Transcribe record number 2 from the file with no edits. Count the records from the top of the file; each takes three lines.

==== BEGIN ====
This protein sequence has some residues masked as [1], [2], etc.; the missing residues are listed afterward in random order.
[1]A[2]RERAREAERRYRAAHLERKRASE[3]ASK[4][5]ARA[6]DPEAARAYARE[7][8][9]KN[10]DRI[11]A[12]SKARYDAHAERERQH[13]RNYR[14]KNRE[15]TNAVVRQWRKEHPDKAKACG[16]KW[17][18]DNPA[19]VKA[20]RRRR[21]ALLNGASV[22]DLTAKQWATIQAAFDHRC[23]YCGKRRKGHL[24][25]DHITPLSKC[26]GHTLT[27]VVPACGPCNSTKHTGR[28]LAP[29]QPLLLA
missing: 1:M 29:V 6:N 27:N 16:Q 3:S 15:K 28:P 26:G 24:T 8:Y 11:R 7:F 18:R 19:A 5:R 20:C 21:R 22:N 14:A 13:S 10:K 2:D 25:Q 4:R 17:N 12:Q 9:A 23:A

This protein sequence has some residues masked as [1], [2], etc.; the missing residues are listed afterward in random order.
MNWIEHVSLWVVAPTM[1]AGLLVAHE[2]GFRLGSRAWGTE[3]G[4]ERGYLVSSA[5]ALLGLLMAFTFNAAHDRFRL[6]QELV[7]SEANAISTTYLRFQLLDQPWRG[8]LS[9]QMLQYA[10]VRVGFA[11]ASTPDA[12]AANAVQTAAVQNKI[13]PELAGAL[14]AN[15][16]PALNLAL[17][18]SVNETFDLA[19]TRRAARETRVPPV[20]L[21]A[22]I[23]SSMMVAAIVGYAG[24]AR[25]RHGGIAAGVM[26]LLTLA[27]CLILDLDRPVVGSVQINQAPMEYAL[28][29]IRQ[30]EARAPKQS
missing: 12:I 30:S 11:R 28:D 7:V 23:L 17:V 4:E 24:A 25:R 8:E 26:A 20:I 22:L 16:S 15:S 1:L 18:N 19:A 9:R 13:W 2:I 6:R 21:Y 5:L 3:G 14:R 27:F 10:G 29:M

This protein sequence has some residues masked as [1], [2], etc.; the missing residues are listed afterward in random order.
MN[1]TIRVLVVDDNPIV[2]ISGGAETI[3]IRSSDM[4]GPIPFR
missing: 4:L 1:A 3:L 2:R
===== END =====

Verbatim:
This protein sequence has some residues masked as [1], [2], etc.; the missing residues are listed afterward in random order.
MNWIEHVSLWVVAPTM[1]AGLLVAHE[2]GFRLGSRAWGTE[3]G[4]ERGYLVSSA[5]ALLGLLMAFTFNAAHDRFRL[6]QELV[7]SEANAISTTYLRFQLLDQPWRG[8]LS[9]QMLQYA[10]VRVGFA[11]ASTPDA[12]AANAVQTAAVQNKI[13]PELAGAL[14]AN[15][16]PALNLAL[17][18]SVNETFDLA[19]TRRAARETRVPPV[20]L[21]A[22]I[23]SSMMVAAIVGYAG[24]AR[25]RHGGIAAGVM[26]LLTLA[27]CLILDLDRPVVGSVQINQAPMEYAL[28][29]IRQ[30]EARAPKQS
missing: 12:I 30:S 11:R 28:D 7:V 23:L 17:V 4:E 24:A 25:R 8:E 26:A 20:I 22:L 16:S 15:S 1:L 18:N 19:A 9:R 13:W 2:I 6:R 21:Y 5:L 3:G 14:R 27:F 10:G 29:M